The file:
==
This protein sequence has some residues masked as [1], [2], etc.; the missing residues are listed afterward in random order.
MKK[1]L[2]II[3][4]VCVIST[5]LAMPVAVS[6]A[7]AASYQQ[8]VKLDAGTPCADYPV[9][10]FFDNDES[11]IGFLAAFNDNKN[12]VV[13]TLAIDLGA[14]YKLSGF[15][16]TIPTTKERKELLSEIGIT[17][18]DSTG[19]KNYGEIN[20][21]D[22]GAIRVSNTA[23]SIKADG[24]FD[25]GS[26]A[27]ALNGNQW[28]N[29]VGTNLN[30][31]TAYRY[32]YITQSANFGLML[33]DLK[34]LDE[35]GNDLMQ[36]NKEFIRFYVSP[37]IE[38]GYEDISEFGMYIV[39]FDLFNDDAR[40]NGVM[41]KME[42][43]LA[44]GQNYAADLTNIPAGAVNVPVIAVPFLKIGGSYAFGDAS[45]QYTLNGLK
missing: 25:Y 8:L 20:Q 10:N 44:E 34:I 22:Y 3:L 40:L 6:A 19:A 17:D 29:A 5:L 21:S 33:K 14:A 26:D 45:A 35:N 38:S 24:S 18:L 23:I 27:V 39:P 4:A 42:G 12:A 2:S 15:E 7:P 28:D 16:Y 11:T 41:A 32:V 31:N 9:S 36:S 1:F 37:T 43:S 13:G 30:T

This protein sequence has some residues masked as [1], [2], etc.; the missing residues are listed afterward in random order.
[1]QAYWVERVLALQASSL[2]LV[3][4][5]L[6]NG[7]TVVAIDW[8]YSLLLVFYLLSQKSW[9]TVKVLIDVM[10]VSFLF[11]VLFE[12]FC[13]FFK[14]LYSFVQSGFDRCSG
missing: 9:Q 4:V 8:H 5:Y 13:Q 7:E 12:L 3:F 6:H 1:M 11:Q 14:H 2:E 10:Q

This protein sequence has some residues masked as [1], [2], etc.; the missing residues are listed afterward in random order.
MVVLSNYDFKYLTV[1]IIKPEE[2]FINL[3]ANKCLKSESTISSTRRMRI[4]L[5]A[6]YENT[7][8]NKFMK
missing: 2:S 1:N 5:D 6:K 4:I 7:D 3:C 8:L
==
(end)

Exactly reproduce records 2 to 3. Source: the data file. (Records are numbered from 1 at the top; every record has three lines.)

This protein sequence has some residues masked as [1], [2], etc.; the missing residues are listed afterward in random order.
[1]QAYWVERVLALQASSL[2]LV[3][4][5]L[6]NG[7]TVVAIDW[8]YSLLLVFYLLSQKSW[9]TVKVLIDVM[10]VSFLF[11]VLFE[12]FC[13]FFK[14]LYSFVQSGFDRCSG
missing: 9:Q 4:V 8:H 5:Y 13:Q 7:E 12:L 3:F 6:H 1:M 11:Q 14:H 2:E 10:Q

This protein sequence has some residues masked as [1], [2], etc.; the missing residues are listed afterward in random order.
MVVLSNYDFKYLTV[1]IIKPEE[2]FINL[3]ANKCLKSESTISSTRRMRI[4]L[5]A[6]YENT[7][8]NKFMK
missing: 2:S 1:N 5:D 6:K 4:I 7:D 3:C 8:L